Report on Fuego (Guatemala) — 14 March-20 March 2007
Smithsonian / US Geological Survey Weekly Volcanic Activity Report, 14 March-20 March 2007
Managing Editor: Sally Kuhn Sennert
Please cite this report as:
Global Volcanism Program, 2007. Report on Fuego (Guatemala). In: Sennert, S K (ed.), Weekly Volcanic Activity Report, 14 March-20 March 2007. Smithsonian Institution and US Geological Survey.
14.473°N, 90.88°W; summit elev. 3763 m
All times are local (unless otherwise noted)
INSIVUMEH reported that incandescent material from Fuego was ejected 200 m above the summit on 15 March. The activity was accompanied by rumbling noises and shockwaves that vibrated windows several kilometers away. Two lava flows were observed; one traveled about 1,500 m W toward the Taniluyá River valley. An ash plume drifted S and SW. On 16 March, Strombolian activity propelled material 300 m above the summit and shockwaves were felt as far as 15 km away. The lava flows from 15 March advanced and three more flows were observed in different ravines on 16 March. Ash plumes rose to an altitude of 5.4 km (17,799 ft) a.s.l. and drifted S, SW, and E. Two pyroclastic flows traveled about 800 m; one NW and another W and SW.
Based on pilot reports, INSIVUMEH reports, and satellite imagery, the Washington VAAC reported that ash plumes reached altitudes of 4.1-6.1 km (13,500-20,000 ft) a.s.l. during 15-16 March. A hotspot was visible on satellite imagery both days.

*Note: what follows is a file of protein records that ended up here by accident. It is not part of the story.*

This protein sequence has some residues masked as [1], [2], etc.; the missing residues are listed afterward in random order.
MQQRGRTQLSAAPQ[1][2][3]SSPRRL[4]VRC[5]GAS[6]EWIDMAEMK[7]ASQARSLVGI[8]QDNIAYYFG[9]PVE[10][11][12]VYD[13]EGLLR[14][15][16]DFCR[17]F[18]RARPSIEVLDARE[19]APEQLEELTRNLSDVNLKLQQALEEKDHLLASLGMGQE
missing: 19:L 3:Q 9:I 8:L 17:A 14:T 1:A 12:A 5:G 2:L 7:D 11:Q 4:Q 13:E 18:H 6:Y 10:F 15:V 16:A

Geologic Background. Volcán Fuego, one of Central America's most active volcanoes, is one of three large stratovolcanoes overlooking Guatemala's former capital, Antigua. The scarp of an older edifice, Meseta, lies between 3763-m-high Fuego and its twin volcano to the north, Acatenango. Construction of Meseta dates back to about 230,000 years and continued until the late Pleistocene or early Holocene. Collapse of Meseta may have produced the massive Escuintla debris-avalanche deposit, which extends about 50 km onto the Pacific coastal plain. Growth of the modern Fuego volcano followed, continuing the southward migration of volcanism that began at Acatenango. In contrast to the mostly andesitic Acatenango, eruptions at Fuego have become more mafic with time, and most historical activity has produced basaltic rocks. Frequent vigorous historical eruptions have been recorded since the onset of the Spanish era in 1524, and have produced major ashfalls, along with occasional pyroclastic flows and lava flows.